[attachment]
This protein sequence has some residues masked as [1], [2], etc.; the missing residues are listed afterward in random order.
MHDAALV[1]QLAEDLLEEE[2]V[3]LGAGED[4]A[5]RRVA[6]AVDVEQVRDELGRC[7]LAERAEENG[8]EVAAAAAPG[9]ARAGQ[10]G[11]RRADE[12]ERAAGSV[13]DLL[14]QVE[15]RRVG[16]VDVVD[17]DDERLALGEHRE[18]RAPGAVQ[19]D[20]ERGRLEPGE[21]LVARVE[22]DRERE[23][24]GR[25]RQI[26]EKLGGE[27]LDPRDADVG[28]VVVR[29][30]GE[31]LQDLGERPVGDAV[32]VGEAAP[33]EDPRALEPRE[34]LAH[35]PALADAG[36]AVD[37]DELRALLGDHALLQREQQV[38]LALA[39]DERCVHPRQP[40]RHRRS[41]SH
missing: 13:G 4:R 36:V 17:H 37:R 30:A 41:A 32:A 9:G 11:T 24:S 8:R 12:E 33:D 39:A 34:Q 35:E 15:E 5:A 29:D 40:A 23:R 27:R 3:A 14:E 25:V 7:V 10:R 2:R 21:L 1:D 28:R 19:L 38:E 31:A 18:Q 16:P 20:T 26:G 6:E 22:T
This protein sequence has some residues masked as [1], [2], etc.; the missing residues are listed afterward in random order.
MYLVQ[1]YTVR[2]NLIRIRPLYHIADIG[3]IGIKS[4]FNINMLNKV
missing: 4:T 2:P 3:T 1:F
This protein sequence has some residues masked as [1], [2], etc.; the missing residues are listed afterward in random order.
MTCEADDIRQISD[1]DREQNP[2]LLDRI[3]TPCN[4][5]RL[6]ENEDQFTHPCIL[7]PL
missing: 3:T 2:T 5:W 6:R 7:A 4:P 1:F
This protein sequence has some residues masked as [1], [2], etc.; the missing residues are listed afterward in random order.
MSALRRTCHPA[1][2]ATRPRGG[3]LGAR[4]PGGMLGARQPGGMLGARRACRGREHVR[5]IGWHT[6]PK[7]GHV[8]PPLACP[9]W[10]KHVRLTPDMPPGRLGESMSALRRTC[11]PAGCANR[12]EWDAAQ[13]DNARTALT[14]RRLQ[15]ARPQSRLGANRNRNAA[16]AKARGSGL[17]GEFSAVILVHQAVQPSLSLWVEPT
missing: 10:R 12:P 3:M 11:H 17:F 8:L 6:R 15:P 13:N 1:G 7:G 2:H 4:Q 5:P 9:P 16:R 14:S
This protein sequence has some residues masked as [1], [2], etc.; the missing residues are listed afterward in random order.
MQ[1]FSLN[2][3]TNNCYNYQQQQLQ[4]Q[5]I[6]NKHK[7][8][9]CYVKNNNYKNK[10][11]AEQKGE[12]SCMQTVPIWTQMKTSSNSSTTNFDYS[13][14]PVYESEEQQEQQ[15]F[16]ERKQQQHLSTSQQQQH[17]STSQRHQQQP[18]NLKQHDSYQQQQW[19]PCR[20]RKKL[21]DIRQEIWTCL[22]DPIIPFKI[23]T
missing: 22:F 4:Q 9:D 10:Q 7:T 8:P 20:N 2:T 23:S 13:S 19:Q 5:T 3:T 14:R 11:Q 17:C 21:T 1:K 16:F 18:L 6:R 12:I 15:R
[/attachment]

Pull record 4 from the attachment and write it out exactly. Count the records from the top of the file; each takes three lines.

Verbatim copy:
This protein sequence has some residues masked as [1], [2], etc.; the missing residues are listed afterward in random order.
MSALRRTCHPA[1][2]ATRPRGG[3]LGAR[4]PGGMLGARQPGGMLGARRACRGREHVR[5]IGWHT[6]PK[7]GHV[8]PPLACP[9]W[10]KHVRLTPDMPPGRLGESMSALRRTC[11]PAGCANR[12]EWDAAQ[13]DNARTALT[14]RRLQ[15]ARPQSRLGANRNRNAA[16]AKARGSGL[17]GEFSAVILVHQAVQPSLSLWVEPT
missing: 10:R 12:P 3:M 11:H 17:F 8:L 6:R 15:P 13:N 1:G 7:G 2:H 4:Q 5:P 9:P 16:R 14:S